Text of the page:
#NowWatching: THE STARLING, dir. Theodore Melfi

Ready to cry and probably not handle the subject matter but hey 🤷🏻‍♂️
Not sure how I felt overall about The Starling. Melissa McCarthy and Chris O’Dowd were both very good in it though, and I cried a lot, but I think that was more because of the subject matter and its closeness to losing my baby last year. It’s very twee, very film festival-y, and
there’s definitely moments where we are directly cued that “This is a good time to cry” and “This is a good time laugh-cry” and “This is a good time to happy-cry”. It still felt sincere enough though, and I didn’t feel manipulated, and amidst some of the more mawkish elements and
frustrating same-but-different scenes of the father’s grief cycle and the mother’s pained stoicism, there were scenes that rang with a wisdom that connected with me, or a truthfulness that resonated with my own experiences.

More than anything, I commend Melfi for making a film
about child loss, and for doing so unapologetically and full-heartedly.

I don’t know if I should’ve watched it when I did though maybe, because I’m just finding myself stuck a little in a place that hasn’t stopped being incredibly hard to go to and find a way out of.
It’s been over a year now, and I have a beautiful, healthy little girl who I can hold in my arms. But nothing will ever change - nor could it - the fact that I didn’t get to hold Robin. And I just miss them, painfully. And there’s a moment in this film where Jack, Chris O’Dowd’s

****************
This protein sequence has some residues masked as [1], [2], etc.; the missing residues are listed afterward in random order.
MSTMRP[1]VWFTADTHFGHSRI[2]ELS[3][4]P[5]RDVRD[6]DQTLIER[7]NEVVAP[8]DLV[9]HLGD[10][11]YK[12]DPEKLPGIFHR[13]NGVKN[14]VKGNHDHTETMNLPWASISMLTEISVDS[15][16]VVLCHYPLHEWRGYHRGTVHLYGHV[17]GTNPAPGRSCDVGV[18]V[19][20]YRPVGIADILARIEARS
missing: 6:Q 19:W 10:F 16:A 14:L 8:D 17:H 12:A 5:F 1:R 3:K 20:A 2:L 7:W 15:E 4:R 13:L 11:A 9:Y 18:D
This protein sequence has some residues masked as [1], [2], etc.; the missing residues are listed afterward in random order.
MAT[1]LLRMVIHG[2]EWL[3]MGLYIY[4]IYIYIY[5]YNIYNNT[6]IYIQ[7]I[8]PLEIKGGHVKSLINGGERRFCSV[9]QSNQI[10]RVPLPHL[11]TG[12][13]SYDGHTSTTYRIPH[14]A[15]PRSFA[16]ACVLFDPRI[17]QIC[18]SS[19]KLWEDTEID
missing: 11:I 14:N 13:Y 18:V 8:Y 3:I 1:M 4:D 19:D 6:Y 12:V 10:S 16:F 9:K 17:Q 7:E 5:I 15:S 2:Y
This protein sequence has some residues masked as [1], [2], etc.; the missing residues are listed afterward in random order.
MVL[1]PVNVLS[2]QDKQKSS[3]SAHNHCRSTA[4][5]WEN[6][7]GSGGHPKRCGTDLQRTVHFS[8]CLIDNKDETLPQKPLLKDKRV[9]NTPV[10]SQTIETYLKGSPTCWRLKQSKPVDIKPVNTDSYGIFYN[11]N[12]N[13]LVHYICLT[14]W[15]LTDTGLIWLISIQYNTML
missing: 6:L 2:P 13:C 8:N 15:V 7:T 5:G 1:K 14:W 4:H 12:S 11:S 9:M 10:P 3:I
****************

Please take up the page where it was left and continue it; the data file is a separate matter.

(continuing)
character, talks about having too much time and hating it, the implication heavily being because of the feeling he has been given something someone more deserving and worthy was denied and that he’d happily give all of his time to in a heartbeat, and I felt that… deeply.
Anyway, The Starling. Good film, I think. Or just an emotional one. Bring tissues? And if you can relate to the subject matter, ask yourself beforehand whether you’re ready to let yourself into those places yet - it’s perfectly acceptable and understandable if you can’t. I mean,
nobody wants to have ever been there, let alone go back.

Also, you know how there’s the “Did the dog die?” website? Well I’m thinking maybe I should try and start trying to actively flag up baby loss triggers in films. Feel like it may be helpful to some possibly, I dunno.

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More from @JordanMBKing

14 Sep

#NowWatching: ALI & AVA, dir. Clio Barnard


Review 🔜 @MoviesWeekends
Think I’ve just seen my favourite film of #TIFF21 so far. Ali & Ava is just fucking beautiful, the kind of film that notices the infinitesimal gestures and moments that make people - with all the messiness of their lives and weight of their pasts - fall in love.
Here’s a love story that starts with a lift home because it’s been pissing down, whose first kiss comes from chancing an arm on staying the night and getting lumped in a spare room, and which grows against all the baggage that makes us wonder whether we deserve happiness at all.
Read 7 tweets
14 Sep
Stories like this inspire me so much, and give me hope at a time where things have felt on the edge of a cliff. Huge huge congrats to @sophiefbutcher on an absolute dream job, and for having the drive and putting in the work to make it happen.